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AAPS PharmSciTech

, Volume 16, Issue 1, pp 10–20 | Cite as

Polymeric Micelles for Multi-Drug Delivery in Cancer

  • Hyunah ChoEmail author
  • Tsz Chung Lai
  • Keishiro Tomoda
  • Glen S. Kwon
Review Article

Abstract

Drug combinations are common in cancer treatment and are rapidly evolving, moving beyond chemotherapy combinations to combinations of signal transduction inhibitors. For the delivery of drug combinations, i.e., multi-drug delivery, major considerations are synergy, dose regimen (concurrent versus sequential), pharmacokinetics, toxicity, and safety. In this contribution, we review recent research on polymeric micelles for multi-drug delivery in cancer. In concurrent drug delivery, polymeric micelles deliver multi-poorly water-soluble anticancer agents, satisfying strict requirements in solubility, stability, and safety. In sequential drug delivery, polymeric micelles participate in pretreatment strategies that “prime” solid tumors and enhance the penetration of secondarily administered anticancer agent or nanocarrier. The improved delivery of multiple poorly water-soluble anticancer agents by polymeric micelles via concurrent or sequential regimens offers novel and interesting strategies for drug combinations in cancer treatment.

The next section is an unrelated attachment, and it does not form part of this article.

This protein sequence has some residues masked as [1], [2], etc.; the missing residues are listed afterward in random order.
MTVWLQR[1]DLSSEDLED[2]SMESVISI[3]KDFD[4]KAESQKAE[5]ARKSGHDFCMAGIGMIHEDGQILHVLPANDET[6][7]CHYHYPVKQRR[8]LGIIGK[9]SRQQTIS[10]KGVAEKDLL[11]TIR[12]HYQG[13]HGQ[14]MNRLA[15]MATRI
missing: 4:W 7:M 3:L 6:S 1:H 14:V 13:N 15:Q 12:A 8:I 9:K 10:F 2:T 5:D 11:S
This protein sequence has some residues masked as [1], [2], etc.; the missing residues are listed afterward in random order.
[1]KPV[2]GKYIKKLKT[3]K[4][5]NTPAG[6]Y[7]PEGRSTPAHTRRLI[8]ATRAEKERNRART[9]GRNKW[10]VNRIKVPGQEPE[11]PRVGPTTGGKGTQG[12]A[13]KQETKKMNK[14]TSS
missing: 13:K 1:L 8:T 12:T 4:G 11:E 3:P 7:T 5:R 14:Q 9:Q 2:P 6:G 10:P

KEY WORDS

controlled release drug combination drug delivery drug solubilization polymeric micelles 

Notes

ACKNOWLEDGMENTS

This work was partially supported by Global Innovative Research Center program of the National Research Foundation of Korea and by the Intramural Research Program (Global RNAi Carrier Initiative) of Korean Institute of Science and Technology.

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Copyright information

© American Association of Pharmaceutical Scientists 2014

Authors and Affiliations

  • Hyunah Cho
    • 1
    • 2
    Email author
  • Tsz Chung Lai
    • 2
  • Keishiro Tomoda
    • 2
  • Glen S. Kwon
    • 2
    • 3
  1. 1.Department of Pharmaceutical and Administrative SciencesSt. Louis College of PharmacySt. LouisUSA
  2. 2.Pharmaceutical Sciences Division, School of PharmacyUniversity of WisconsinMadisonUSA
  3. 3.Center for Theragnosis, Biomedical Research InstituteKorea Institute of Science and Technology (KIST)SeoulRepublic of Korea

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